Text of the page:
Aim: To assess cerebral lesions and other medical as well as social characteristics as predictors of risk of mild and severe cognitive deficiencies in very preterm infants.
Methods: As part of the EPIPAGE population-based prospective cohort study, perinatal data and cognitive outcome at 5 years of age were recorded for 1503 infants born before 33 weeks of gestation in nine regions of France in 1997. Mild cognitive deficiency was defined as a Mental Processing Composite score on the Kaufman Assessment Battery for Children test of between 70 and 84, and severe cognitive deficiency as a score of <70.
Results: After controlling for cerebral lesions and other medical as well as social factors, low parental socio-economic status and lack of breastfeeding were significant predictors of mild and severe cognitive deficiencies, whereas presence of cerebral lesions, being small for gestational age and having a large number of siblings were predictors of severe cognitive deficiency.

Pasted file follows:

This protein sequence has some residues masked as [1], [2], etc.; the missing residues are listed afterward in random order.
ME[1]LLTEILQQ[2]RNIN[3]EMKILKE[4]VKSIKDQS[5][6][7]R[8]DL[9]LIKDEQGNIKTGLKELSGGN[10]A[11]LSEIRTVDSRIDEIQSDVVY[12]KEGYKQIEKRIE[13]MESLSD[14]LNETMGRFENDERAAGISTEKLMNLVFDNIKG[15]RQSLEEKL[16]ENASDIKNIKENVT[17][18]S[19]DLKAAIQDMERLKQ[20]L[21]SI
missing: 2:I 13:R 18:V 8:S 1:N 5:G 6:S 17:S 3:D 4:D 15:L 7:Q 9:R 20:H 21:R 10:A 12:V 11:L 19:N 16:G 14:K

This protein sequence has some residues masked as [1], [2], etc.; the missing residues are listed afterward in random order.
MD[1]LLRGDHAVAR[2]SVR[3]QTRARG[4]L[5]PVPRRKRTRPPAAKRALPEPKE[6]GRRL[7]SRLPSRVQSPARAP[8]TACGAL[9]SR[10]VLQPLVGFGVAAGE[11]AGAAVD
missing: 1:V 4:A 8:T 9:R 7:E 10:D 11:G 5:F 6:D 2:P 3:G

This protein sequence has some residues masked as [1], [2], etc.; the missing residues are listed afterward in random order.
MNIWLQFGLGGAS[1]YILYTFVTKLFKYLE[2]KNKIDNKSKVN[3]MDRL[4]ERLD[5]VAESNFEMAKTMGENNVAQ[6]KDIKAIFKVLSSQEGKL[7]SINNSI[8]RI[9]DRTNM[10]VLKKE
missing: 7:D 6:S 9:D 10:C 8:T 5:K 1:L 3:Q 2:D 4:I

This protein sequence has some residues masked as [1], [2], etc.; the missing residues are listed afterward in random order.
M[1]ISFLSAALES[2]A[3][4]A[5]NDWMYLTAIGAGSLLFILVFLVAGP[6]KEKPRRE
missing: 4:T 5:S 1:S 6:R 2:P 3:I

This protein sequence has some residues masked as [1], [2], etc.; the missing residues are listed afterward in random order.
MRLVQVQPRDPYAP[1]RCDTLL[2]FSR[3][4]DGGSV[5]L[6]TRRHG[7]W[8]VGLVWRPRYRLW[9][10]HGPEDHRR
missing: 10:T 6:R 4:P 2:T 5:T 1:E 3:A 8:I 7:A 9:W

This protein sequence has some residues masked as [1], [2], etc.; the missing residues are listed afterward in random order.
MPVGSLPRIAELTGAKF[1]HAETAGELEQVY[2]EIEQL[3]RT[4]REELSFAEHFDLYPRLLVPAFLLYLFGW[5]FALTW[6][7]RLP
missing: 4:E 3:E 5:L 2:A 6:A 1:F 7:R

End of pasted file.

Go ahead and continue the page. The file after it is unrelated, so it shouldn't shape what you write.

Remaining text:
Conclusion: Predictors of poor cognitive outcome in very preterm infants are low social status, lack of breastfeeding, presence of cerebral lesions on ultrasound scan, being born small for gestational age and having a high number of siblings. Social factors predicted both mild and severe cognitive deficiencies, whereas medical factors predicted mostly severe cognitive deficiencies.
© 2011 The Author(s)/Acta Paediatrica © 2011 Foundation Acta Paediatrica.